Best Enemies. Worst Friends.
It is no secrecy that both sides of the Channel have for long developed an ambiguous relationship. "Entente Cordiale" came after years of tensions, be it on battlefields, rugby-fields, European politics fields... It is therefore amazing to see how this "Je t'aime, moi non plus" relationship (I love you, neither do I), has influenced both languages.
Shame on you.
If you have a close look at expressions using the word English in French, and vice versa, you realise that they tend to embed negative connotation, or even refer to shameful behaviours. For instance:
- "Excuse my French": French being used to refer to gross language
- "Filer a l'anglaise" (sneaking out the English way): cowardly fleeing
Obviously, if you have to blame something or someone, you prefer to refer to your worst reference: your closest enemy. An amazing point is that the word "Condoms", which has long been a shameful item in the modern societies, had once been nicknamed respectively "French Letters" in England and "Capotes Anglaises" (English Decks) in France...
Put it on.
But, mindsets evolve. I don't know if we should be thankful to Entente Cordiale or, more realistically, to some sexual and moral evolutions, but the later expressions tend now to be outdated. For years they were synonyms of fear. Nowadays condoms have made their way to the bright side of life. They are no longer shameful, they are even playful.
It is indeed interesting that almost at the same time, on both sides of the Channel, English and French marketers have launched communication campaigns to promote condom brands.
In the UK, Durex is on the front page of all Marketing magazines with its "expected" and controversial TVC to be aired on December 1st. Here is what Campaign announces in its recent online edition:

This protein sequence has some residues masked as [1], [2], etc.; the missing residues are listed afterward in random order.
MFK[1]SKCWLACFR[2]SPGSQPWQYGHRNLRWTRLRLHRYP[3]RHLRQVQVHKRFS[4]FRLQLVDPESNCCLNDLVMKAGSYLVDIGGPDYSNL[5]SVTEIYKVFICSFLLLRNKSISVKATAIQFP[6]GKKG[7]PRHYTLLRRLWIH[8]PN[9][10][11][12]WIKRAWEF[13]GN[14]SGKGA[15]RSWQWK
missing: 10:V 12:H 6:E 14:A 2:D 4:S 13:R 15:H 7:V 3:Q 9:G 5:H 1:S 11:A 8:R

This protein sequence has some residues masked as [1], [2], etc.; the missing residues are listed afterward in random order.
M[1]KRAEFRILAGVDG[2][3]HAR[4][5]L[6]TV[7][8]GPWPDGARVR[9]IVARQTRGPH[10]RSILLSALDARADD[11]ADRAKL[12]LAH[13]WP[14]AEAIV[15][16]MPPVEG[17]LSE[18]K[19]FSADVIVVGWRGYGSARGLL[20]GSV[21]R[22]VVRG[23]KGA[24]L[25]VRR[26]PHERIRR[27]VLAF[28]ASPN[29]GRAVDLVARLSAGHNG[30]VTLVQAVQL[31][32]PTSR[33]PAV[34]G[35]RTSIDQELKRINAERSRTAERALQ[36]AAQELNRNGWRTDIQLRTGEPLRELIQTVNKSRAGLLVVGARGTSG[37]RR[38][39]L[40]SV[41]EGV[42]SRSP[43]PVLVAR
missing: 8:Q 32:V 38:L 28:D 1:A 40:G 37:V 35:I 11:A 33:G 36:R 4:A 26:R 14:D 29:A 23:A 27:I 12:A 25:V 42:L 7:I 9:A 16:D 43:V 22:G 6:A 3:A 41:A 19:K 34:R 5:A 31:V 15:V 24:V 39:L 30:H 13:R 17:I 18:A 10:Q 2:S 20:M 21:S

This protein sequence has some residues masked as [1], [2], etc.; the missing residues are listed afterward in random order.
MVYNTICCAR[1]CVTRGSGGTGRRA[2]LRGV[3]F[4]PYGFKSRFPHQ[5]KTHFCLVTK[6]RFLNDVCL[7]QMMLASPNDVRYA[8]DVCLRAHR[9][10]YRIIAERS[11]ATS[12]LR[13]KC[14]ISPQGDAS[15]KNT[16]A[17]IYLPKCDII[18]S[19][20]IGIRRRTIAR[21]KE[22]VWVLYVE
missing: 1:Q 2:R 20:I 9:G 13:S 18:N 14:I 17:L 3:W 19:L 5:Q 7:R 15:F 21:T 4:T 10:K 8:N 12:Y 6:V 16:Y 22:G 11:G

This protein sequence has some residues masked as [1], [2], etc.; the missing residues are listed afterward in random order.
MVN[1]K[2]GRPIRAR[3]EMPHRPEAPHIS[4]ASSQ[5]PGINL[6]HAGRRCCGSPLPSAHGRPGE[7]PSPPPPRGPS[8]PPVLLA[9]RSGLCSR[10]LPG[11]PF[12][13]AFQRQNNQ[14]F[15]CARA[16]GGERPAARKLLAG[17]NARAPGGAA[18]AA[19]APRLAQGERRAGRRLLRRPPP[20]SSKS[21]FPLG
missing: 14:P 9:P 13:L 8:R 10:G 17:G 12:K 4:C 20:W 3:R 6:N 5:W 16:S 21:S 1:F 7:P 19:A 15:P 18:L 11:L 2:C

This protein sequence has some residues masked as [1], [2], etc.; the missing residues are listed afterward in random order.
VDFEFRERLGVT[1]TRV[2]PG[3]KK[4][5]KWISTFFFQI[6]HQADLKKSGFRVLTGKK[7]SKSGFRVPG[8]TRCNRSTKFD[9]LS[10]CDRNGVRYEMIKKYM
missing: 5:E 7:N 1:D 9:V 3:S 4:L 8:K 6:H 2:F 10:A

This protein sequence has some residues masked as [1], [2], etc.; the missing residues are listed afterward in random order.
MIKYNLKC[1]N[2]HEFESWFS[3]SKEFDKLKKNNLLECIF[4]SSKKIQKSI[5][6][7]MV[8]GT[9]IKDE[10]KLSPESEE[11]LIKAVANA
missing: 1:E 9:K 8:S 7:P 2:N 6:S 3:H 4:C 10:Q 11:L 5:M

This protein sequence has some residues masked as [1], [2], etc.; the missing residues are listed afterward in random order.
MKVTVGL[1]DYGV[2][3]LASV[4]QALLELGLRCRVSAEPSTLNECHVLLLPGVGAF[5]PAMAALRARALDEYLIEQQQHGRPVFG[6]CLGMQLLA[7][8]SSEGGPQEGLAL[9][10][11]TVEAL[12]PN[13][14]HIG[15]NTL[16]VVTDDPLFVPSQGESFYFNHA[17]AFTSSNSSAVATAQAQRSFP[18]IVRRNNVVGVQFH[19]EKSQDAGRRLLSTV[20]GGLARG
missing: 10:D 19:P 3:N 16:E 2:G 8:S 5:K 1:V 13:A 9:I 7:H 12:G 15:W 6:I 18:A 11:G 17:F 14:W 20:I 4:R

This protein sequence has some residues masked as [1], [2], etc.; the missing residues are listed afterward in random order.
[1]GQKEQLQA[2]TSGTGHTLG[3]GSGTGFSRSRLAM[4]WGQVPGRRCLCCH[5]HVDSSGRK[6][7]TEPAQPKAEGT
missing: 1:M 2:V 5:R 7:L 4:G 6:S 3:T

Durex will become the first brand to advertise a sex toy on terrestrial TV when it launches an ad for a vibrating penis ring on 1 December.The 30-second ad, which can be broadcast only after 11pm following a ruling by the BACC, features a couple sitting in a restaurant. The woman is handed a ring box across the table, which she opens to find the Durex Play Vibrations inside. She immediately accepts her partner's proposal. The end shot shows Durex's entire sexual-enhancement range under the 'Durex Play' banner. The ad will be shown on Channel 4 and Five, as well as on satellite. A spokeswoman said Durex is lobbying the BACC, as it believes the 11pm restriction for the ad is too severe. The firm has sold 400,000 Durex Play Vibrations since its launch in July 2005. Creative agency: McCann Erickson Barcelona Media agency: Universal McCann Manchester.
But there is more to come... The micro website delivers the same consumer benefit in hilarious way. Amongst other, tips to really get it right (get rid of the kids, send the dog in pension...), a statistics on the cost of a child, a photo competition of sexually explicit objects...
Condom brands are even turning into real brand device with brand values, etc. They were cornered in a niche market? They have decided to expand beyond the simple rubber. Sex toys are already out. What next? Hand-cuffs? Soft wipe-outs? After all who better than condom brands can exploit what marketers call brand... stretching!